Dare boldly

A blog by Louise Gallagher

It’s Gonna Be A Bright, Bright Sunny Day

12 Comments

I am off today for a sojourn by the sea.

My lovely friend Wendy C. and I are driving out to the coast together. First, we’ll be stopping in the Shuswap to visit a former co-worker and his wife and to do some wine tasting. And then, I’ll be spending a couple of weeks with my daughter, son-in-love and… the light of my heart, my grandson.

Yes. Yes. I know. Others bring light and lightness to my heart, but nobody does it like my grandson. He’s special.

I didn’t realize, before I became his YiaYa, how incredible a gift it was to become a grandparent.

But then, I do not know what I do not know until I discover it.

Becoming a grandmother was like that. I thought it would be lovely. I thought it would be special.

How special, I had no idea.

And now I do. And now, I get to spend a couple of weeks with him sharing our own special time as my daughter has just begun a new job. How amazing is that? I get to spend time with Thurlow and be of service to my daughter and son-in-love helping them out as they figure out their childcare and get into the swing of being two working parents with a young child.

What it also means is that my time here will be sporadic over the next few weeks. I have no timetable to follow, other than I need to be back home by July 17. C.C. is his normal easy-going self, not asking for a return date, just smiling and nodding his head at my desire to have an unscheduled plan.

It is refreshing. This going with no plan.

Yesterday, as I was organizing my clothes, I took the time to wash a couple of tops by hand. I have not had open-spaced time to wash things by hand in a long, long time. It was relaxing. Enjoyable even.

Over the past week, Beaumont and I have had early morning walks along the river, I’ve had a couple of afternoon naps, I’ve even spent a bit of time in the studio — and I’m hoping when I’m back to be spending more time there. Right now, we have a carpenter here building a door to the studio and doing some work on C.C.s’ den — so being in the studio has not been all that easy, nor peaceful.

And that’s been okay. I’ve savoured my adventures, my time to simply decompress.

Last night, as C.C. and I sat on the deck (I skunked him at Crib btw! 🙂 ) I told him how I don’t miss work. The stress. The sense of always being on alert about what might happen next which seemed to pervade my being. The responsibility.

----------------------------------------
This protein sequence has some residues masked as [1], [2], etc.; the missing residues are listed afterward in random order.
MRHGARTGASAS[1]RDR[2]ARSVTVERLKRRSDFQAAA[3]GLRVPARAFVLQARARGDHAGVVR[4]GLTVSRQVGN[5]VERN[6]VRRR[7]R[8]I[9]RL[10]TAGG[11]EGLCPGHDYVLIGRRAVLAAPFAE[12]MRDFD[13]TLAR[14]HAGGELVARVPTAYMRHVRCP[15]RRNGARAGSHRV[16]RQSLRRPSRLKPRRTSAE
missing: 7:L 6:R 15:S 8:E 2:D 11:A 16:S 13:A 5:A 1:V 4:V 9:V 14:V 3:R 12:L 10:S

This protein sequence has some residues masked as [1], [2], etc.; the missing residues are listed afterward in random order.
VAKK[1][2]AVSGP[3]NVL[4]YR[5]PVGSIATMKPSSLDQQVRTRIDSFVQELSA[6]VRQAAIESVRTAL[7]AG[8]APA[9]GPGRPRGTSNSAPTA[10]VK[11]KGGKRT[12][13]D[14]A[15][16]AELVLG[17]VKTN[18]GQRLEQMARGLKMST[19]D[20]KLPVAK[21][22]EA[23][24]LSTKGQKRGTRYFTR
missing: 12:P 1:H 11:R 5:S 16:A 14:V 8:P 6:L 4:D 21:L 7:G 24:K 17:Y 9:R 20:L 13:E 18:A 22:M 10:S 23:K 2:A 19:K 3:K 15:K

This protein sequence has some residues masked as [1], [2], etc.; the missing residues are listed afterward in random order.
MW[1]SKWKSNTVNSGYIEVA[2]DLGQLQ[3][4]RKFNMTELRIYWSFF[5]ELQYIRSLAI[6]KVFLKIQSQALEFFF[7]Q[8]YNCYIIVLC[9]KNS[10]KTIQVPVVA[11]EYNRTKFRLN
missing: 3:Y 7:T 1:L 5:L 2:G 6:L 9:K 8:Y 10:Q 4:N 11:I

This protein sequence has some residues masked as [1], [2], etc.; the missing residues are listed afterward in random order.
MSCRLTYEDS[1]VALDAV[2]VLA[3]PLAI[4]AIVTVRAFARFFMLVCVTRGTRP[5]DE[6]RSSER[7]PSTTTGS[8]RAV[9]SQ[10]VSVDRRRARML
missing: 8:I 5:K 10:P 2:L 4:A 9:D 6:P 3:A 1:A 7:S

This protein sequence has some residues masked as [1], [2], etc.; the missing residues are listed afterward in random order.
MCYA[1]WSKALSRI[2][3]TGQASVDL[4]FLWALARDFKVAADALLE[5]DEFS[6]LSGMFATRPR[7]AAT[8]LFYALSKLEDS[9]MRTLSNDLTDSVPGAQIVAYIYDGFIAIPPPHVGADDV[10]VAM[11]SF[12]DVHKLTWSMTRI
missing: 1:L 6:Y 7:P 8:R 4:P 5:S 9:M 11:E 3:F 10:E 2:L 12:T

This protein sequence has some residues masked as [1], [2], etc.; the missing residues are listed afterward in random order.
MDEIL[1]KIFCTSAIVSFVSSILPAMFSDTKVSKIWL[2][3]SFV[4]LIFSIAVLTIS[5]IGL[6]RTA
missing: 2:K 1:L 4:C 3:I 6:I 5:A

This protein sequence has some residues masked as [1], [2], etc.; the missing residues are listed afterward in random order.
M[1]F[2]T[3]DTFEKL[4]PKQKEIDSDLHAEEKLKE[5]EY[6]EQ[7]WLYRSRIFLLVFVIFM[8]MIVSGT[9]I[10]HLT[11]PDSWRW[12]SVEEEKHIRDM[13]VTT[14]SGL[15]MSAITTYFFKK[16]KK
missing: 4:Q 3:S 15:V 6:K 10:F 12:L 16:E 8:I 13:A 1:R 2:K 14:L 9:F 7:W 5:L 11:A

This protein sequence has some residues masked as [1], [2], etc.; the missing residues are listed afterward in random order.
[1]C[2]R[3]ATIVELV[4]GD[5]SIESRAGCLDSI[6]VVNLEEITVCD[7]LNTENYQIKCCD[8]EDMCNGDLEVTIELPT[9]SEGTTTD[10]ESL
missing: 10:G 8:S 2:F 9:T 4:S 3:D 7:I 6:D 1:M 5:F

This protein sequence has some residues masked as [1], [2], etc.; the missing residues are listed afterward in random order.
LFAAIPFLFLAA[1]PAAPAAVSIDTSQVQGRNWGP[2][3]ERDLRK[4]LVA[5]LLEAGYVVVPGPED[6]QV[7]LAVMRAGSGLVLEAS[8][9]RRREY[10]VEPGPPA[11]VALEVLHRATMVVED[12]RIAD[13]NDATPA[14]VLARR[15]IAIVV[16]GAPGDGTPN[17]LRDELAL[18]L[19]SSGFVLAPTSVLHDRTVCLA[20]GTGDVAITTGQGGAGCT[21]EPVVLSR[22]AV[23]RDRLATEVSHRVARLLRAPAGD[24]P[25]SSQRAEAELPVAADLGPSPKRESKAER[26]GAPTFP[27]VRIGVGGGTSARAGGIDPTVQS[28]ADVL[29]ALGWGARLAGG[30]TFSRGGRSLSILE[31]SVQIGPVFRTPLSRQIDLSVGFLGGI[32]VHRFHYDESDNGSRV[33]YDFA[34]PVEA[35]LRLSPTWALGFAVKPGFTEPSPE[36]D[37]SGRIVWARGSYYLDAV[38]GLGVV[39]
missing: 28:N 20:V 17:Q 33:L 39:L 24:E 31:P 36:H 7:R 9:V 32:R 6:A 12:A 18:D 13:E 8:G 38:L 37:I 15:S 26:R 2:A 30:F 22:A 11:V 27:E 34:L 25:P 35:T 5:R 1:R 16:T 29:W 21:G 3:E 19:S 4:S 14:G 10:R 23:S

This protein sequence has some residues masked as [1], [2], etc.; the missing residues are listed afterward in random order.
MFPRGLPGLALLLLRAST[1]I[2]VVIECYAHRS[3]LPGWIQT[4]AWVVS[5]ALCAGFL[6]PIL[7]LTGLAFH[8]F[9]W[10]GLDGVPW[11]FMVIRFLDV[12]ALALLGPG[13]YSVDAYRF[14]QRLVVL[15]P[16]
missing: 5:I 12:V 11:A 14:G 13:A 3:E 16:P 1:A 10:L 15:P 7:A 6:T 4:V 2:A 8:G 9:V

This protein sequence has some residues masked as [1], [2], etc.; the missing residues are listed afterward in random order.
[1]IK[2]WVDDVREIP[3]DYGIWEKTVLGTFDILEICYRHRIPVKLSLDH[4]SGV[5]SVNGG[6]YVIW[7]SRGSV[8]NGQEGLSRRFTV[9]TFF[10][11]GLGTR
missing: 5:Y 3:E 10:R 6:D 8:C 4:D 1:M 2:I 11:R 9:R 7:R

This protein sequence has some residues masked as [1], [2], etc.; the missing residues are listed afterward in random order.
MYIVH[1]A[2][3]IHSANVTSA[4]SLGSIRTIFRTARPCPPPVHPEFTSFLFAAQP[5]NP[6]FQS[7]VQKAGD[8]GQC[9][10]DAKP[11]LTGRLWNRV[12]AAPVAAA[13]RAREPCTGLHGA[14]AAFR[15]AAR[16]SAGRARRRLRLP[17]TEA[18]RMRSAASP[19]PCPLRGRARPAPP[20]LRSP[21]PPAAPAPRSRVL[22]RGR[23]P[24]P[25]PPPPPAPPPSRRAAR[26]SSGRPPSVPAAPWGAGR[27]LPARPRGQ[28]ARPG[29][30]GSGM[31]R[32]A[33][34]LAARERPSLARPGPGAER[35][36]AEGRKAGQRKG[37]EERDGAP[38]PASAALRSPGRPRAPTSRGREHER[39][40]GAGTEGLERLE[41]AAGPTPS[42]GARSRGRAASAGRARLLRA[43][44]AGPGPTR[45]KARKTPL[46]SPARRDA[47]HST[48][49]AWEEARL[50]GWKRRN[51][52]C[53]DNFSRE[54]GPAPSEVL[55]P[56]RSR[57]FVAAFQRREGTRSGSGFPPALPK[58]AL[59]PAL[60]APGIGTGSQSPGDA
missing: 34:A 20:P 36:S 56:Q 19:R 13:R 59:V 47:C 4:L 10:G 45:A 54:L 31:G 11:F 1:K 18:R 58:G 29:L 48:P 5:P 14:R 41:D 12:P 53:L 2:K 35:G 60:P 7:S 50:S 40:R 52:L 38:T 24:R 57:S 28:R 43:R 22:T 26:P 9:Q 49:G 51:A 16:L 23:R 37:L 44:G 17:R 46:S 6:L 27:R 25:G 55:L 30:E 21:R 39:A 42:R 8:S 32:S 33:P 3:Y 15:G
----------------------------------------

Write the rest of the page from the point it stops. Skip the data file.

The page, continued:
I miss the people but not the work.

For a long time my friend, Kerry Parsons, who is the founder of The Academy for Rising Women, suggested I disconnect from the pain body as it was draining me, not fulfilling me. Don’t tell her I said so, but… I think she was right!

I loved the work I did, but after almost 14 years in the sector, the constant exposure to the losses and trauma of poverty and homelessness had permeated my being, seeping into my essence, clouding my senses like smoke from a wildfire.

What I am realizing is that while I felt joy, my joy was tempered with the constant realization of the lack that exists in our world, and my sense of needing to ‘fix it all’.

No one person can ‘fix it all’. Together we can make a difference. That difference needs to be predicated on an awareness that becoming so enmeshed in the cause we forget to look up, see the sunshine and savour the warmth and light it brings, is not healthy for anyone!

Today, I feel like Johnny Nash singing his 70’s hit, “I Can See Clearly Now”.

I can see clearly now, the rain is gone,
I can see all obstacles in my way
Gone are the dark clouds that had me blind
It’s gonna be a bright (bright), bright (bright)
Sun-Shiny day.
I think I can make it now, the pain is gone
All of the bad feelings have disappeared
Here is the rainbow I’ve been prayin’ for
It’s gonna be a bright (bright), bright (bright)
Sun-Shiny day.
Look all around, there’s nothin’ but blue skies
Look straight ahead, nothin’ but blue skies

I can see clearly now, the rain is gone,
I can see all obstacles in my way
Gone are the dark clouds that had me blind
It’s gonna be a bright (bright), bright (bright)
Sun-Shiny day.

Songwriters: Kenneth Gamble / Leon Huff
I Can See Clearly Now lyrics © Sony/ATV Music Publishing LLC, Warner/Chappell Music, Inc

I don’t know what I don’t know until I discover something new, different, another way of being, another perspective.

I thought I was doing okay. And on so many levels, I was. What I didn’t know was that my okay was not the better I seek to create in the world because I was allowing my doing to get the better of me.